6 Offbeat and Quirky Graphic Novels

Here’s a little roundup of the most quirky, offbeat, and one of a kind graphic novels I’ve read and loved. These books were previously scattered around the blog, but I wanted to make a little space for when you’re looking for something different and unique. Hope you find something to enjoy!

Before we jump in:

  • All comics here can be bought as graphic novels/collections, not only as single issues. Your library may own many of these!
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  • Any questions, corrections, recommendations? Let me know via the comments or my contact form.
  • If you need to know whether a book has certain content that would make it a bad fit for you, I’m happy to check!

Louise Brooks: Detective (Amazon/Comixology / Goodreads) By Rick Geary.

This is such an intriguing little book. Louise Brooks was a film actress in the 1920s. In 1940, she moved back home to live with her parents in Wichita, Kansas. In this graphic novel, Geary creates a fictionalized account of her time in Wichita, including Louise getting involved in a murder mystery. The murder itself happens fairly late in the book, because Geary spends a luxurious amount of time building Louise’s world and character first. And, it turns out, giving the reader information that will be useful later! Overall the book feels like a crisp modern movie set in the 1940s, recreating the period in detail without feeling dated. Geary’s black and white cartooning is precise and clear. It’s a short, fun read, especially for those fond of the “parlor scene” where detectives reveal whodunit and how they figured it out.

Down. Set. Fight! (Amazon/Comixology / Goodreads) By Chad Bowers and Chris Sims, illustrated by Scott Kowalchuk and lettered by Josh Krach.

Yes, the cover of this book is a guy punching a football mascot. But hear me out! “Fearless” Chuck Fairlane was a superstar football player until a brawl he started with a football mascot (and his refusal to shift the blame) ended his career. Now he’s a high school sports coach with a good life… until football mascots start attacking him, and the cops want to know why. From the setup for the book, I expected a fun romp and nothing more. What I got was a much deeper book about growing up with a parent who doesn’t have your best interests at heart and what it takes to move past that legacy. Also, a book with two people of color for main characters: Fearless is biracial African-American, and the female cop working the case is a woman of color.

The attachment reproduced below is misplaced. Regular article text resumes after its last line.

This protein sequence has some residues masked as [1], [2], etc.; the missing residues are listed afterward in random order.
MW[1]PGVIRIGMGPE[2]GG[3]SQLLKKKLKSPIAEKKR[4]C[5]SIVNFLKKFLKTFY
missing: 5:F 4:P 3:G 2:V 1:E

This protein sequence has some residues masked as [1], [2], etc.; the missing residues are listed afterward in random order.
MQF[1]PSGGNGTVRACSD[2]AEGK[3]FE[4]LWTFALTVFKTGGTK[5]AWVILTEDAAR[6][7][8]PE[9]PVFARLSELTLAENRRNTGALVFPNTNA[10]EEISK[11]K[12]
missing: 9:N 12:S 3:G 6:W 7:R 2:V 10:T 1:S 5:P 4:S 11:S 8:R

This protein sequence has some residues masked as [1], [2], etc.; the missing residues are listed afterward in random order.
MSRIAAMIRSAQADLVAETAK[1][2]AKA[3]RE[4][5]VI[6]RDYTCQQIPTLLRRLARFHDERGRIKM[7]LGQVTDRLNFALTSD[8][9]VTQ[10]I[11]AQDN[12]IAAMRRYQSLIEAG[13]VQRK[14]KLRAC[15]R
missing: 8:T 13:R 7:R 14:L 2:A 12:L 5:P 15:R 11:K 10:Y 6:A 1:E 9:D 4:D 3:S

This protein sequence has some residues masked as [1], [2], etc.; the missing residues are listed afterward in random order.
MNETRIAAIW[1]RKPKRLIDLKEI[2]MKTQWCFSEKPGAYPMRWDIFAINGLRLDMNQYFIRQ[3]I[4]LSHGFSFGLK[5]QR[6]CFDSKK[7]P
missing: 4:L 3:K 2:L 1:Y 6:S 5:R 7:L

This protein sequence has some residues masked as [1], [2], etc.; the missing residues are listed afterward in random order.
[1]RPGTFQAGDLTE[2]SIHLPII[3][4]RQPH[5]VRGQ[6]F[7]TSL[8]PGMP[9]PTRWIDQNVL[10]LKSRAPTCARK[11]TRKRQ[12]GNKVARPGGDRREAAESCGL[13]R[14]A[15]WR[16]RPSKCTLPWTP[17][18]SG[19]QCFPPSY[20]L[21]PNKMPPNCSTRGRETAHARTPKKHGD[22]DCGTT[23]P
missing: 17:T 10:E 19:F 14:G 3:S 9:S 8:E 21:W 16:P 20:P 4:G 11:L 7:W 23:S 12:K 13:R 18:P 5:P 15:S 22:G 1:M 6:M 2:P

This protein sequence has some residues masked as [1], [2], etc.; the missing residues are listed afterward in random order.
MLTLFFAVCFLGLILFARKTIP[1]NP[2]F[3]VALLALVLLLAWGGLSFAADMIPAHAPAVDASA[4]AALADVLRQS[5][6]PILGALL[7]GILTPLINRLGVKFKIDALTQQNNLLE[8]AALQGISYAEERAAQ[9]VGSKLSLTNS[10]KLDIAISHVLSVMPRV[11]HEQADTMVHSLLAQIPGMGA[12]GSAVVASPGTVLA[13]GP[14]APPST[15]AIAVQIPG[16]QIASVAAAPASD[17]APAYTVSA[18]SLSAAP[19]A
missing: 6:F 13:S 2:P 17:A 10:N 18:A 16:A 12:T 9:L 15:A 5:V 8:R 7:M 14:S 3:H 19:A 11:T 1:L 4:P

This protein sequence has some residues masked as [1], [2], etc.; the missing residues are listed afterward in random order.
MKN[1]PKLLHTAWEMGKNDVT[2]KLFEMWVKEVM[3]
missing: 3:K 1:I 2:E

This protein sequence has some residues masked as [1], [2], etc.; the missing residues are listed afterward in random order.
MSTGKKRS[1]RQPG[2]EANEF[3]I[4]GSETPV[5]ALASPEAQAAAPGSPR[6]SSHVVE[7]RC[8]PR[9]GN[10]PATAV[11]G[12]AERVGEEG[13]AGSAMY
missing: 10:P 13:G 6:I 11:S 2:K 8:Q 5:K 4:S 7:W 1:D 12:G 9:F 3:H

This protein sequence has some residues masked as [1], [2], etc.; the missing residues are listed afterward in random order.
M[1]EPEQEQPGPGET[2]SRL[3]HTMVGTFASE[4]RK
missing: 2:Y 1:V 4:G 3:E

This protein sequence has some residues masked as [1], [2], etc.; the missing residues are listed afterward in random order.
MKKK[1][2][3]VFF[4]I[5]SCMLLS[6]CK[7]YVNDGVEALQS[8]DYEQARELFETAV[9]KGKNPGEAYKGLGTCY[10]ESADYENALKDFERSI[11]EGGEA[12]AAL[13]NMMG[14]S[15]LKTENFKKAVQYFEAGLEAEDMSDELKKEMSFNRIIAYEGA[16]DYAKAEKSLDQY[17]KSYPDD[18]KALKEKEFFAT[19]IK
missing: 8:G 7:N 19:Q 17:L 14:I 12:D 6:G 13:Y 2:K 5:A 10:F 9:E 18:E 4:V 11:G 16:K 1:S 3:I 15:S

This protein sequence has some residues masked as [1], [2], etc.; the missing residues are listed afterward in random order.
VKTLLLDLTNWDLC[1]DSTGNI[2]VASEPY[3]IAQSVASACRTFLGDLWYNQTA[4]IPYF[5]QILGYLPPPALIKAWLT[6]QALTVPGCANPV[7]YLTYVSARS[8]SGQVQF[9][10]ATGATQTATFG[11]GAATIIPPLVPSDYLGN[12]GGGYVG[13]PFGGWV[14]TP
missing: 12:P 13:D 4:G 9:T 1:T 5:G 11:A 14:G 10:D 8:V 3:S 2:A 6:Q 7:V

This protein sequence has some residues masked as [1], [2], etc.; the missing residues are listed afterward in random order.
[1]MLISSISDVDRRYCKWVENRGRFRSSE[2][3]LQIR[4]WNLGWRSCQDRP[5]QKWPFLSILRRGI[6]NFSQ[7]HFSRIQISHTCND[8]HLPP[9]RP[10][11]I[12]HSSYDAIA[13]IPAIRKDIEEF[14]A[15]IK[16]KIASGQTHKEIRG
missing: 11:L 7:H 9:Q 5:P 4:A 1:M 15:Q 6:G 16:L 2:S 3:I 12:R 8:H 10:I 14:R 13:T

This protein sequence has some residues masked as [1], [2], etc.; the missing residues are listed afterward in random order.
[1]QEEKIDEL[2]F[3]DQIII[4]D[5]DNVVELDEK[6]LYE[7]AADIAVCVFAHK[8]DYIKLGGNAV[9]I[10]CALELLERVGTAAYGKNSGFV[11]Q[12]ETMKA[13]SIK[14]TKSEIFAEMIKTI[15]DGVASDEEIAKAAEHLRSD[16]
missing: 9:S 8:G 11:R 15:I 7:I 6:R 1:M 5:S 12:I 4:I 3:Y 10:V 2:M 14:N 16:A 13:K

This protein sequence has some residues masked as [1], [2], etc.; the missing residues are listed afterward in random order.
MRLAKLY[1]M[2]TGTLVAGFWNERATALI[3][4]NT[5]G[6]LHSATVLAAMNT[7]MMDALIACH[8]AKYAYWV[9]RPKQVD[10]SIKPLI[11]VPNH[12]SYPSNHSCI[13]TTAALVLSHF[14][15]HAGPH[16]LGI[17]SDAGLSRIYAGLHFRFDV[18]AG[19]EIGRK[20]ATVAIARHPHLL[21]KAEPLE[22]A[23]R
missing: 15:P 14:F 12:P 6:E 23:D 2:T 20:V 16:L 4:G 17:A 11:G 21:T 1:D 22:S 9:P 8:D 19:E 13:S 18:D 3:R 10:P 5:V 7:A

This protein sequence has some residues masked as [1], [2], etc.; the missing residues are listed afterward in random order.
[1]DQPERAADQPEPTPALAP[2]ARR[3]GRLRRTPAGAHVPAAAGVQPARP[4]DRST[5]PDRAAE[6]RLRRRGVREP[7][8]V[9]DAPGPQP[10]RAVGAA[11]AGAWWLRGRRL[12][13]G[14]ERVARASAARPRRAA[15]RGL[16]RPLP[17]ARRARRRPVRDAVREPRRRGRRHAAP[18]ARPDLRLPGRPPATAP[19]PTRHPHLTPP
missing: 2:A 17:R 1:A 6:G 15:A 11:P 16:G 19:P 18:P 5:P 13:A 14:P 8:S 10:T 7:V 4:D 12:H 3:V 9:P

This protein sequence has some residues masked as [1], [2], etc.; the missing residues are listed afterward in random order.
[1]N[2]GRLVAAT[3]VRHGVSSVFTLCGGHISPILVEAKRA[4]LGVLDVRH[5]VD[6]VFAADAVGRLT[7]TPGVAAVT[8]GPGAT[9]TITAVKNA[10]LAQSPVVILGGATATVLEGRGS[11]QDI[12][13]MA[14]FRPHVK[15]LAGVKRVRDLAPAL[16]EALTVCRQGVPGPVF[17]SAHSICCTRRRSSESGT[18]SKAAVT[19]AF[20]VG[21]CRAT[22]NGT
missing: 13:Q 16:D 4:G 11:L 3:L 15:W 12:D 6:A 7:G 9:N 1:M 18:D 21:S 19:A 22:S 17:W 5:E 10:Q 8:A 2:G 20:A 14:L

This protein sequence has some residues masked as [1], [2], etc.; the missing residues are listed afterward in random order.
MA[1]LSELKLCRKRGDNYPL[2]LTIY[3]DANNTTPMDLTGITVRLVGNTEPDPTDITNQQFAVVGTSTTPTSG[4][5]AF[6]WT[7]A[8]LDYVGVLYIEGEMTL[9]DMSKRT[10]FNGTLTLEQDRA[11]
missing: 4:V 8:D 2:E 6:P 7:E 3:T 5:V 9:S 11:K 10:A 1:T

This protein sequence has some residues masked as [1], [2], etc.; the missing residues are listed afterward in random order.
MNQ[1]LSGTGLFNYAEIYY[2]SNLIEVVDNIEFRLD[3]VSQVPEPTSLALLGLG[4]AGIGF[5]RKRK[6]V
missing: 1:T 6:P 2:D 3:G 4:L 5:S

Non-content but a warning: Chris Sims has admitted to and apologized for online harassment of writer Valerie D’Orazio.

The Adventures of Rabbi Harvey: A Graphic Novel of Jewish Wisdom and Wit in the Wild West (Amazon/Kindle / Goodreads) By Steve Sheinkin.

This is one of the funniest books I’ve read in a good long while, but it’s more than humor. Whatever your faith or lack thereof, Rabbi Harvey is one of those teachers that we can all benefit from. The wacky antics of his neighbors (and rivals) are no match for his smarts. There are moments where my husband and I literally laughed out loud, and there are moments that you need a minute to process because there’s so much depth – in so few words! It’s a remarkable book with a lot of heart. We bought the whole series after checking the first volume out from the library, and it’s one of my favorite re-reads. There are three books in the series. The second is less wacky than the first, the third is a balance between the two, and we enjoy them all.